The Cincinnati Bengals’ first-round pick in the 2020 NFL Draft is playing his final collegiate game tonight. You know his name and his story. The journey LSU has taken in 2019 is nothing short of intoxicating and the fact that they’re playing in the College Football Playoff National Championship game 80 miles away from their campus in the Superdome only makes it all more incredible.
Lost in all of the Joe Burrow-driven mania is the fact that this is LSU’s opponent’s FOURTH title game in FIVE years. Alabama is still the renowned king of the college landscape, but Clemson ending up here is the expectation at this point. Despite this, they’re almost a touchdown underdog, and no one seems taken back by that.
Burrow hasn’t blinked once in his Heisman Trophy campaign, and his supreme supporting cast has benefitted from the notoriety as well. But this will undoubtedly be a setting where Burrow and LSU will experience some form of adversity. As talented as Ed Orgeron’s team is, Dabo Swinney’s squad is mainly the same one that trounced Alabama in last year’s championship affair. They were the preseason No. 1 ranked team, after all.
Ignoring the guy you’ve all been accustomed to by now, here are the other major draft prospects that should be playing in their last college game.
Isaiah Simmons, LB, Clemson (No. 11)
The designation of “overhang defender” may be more appropriate for Simmons, who has the size of a traditional linebacker but the raw athleticism of a safety. His rare combination of size and speed is why he’s projected as a sure-fire first-round pick who isn’t likely to last the first 16 picks. If LSU’s ultra-potent passing game experiences any bumps in the road tonight, Simmons’ impact will likely be a reason as to why.
Kristian Fulton, CB, LSU (No. 1)
The title of CB1 belongs to Ohio State’s Jeffery Okudah, but Fulton’s game is nothing to sniff at. The last two years have shown Fulton to be one of the better bump and run cornerbacks in the country with ample ball skills and change of direction ability. He’s been outshined many times this year by his freshman teammate Derek Stingley Jr. (for good reason), but Fulton should be one of the first defensive backs to hear his name called this April. How he handles Clemson’s imposing receivers will leave a lasting impression until then.
Grant Delpit, SAF, LSU (No. 7)
This time last year, the perception of Delpit was much more positive. The then-sophomore had one of the more impressive seasons at the safety position in recent memory, so anything less than that was going to be seen as regression. There were more notable blunders in Delpit’s 2019 tape, but the Jim Thorpe award for top defensive back still ended up on his mantle. Delpit’s probably going to end up as the first safety taken in the draft, but one final test against a Trevor Lawrence-led offense will have teams drafting all over the first round intrigued.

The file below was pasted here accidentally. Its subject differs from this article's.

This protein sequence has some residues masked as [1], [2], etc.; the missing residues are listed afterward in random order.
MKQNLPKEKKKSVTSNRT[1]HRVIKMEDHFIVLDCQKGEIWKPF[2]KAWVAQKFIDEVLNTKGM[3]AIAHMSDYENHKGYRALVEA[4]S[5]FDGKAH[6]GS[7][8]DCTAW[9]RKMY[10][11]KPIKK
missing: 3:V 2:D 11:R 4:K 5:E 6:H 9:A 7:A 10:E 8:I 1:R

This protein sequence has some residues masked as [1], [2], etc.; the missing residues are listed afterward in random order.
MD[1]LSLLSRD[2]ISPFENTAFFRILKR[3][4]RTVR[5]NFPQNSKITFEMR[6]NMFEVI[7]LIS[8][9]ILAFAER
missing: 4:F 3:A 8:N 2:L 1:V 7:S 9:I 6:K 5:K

Travis Etienne, RB, Clemson (No. 9)
On the verge of 2,000 yards from scrimmage this season, Etienne has safely solidified himself near the top of this running back class. Depending on whom you ask, he might even be the most talented back of the group. Etienne already has the school record for career touchdowns (55) and needs just six yards to break the career rushing yardage mark. The true junior brings an enticing combination of balance and acceleration in every carry he gets.
Tee Higgins, WR, Clemson (No. 5)
His running mate, Justyn Ross, took over last year’s title game, but Higgins is the one who’s draft eligible this year. The 6’4” Higgins is a jump ball master who is responsible for 25 of Lawrence’s touchdowns over the last two seasons. An ankle injury he suffered in the semifinal against Ohio state that was previously thought to be a concussion has Higgins listed as questionable for tonight, but the true Junior appears ready to face off against Fulton and Delpit.
K’Lavon Chaisson, EDGE, LSU (No. 18)
In his first year as a starter, a year removed from a torn ACL, Chaisson has established himself as one of the more athletic pass rushers in the country. His freaky bend around the edge gives him a figurative edge over other pass rushers in this class, provided the 20-year old does indeed declare. If he does and shows out at the combine, we’re looking at a second round pick at the very worst.
A.J. Terrell, CB, Clemson (No. 8)
Physically, Terrell has the length and speed you desire at the position. He’s equally tenacious against the run as he is graceful flipping his hips in coverage. The problems lie in his strength at the catch point and his discipline in off coverage; two aspects that will be greatly tested against LSU’s dynamic duo at wide receiver. The second day of the draft sounds like a reasonable projection for Terrell.
Justin Jefferson, WR, LSU (No. 2)
Joe Brady did more than benefit LSU’s quarterback; he got the receivers of Baton Rouge to realize their potential as well. The 20-year old Jefferson won’t wow you with straight-line speed or sudden quickness, but his deep ball tracking and concise route running are why he’s caught over 100 balls this season. A deep class of receivers could push Jefferson down to the range of the third or fourth round, but that would be a worst case scenario. In the right system, he can be a solid player.
Lloyd Cushenberry III, IOL, LSU (No. 79)
LSU’s center is probably going to be the first offensive lineman from either team to get drafted. Cushenberry is a fun center to watch when he gets out in space in the running game. Ed Orgeron’s entire offensive line is active as Hell and routinely flatten defenders to the ground, and Cushenberry is no different. The rawness, however, is still apparent in the technical aspects of his game and it’s why he shouldn’t expect to go off the board in the top-100 picks if he declares, unless he tests like an alien at the scouting combine.
Joe Burrow, QB, LSU (No. 9)
Damn it how did you get in here?!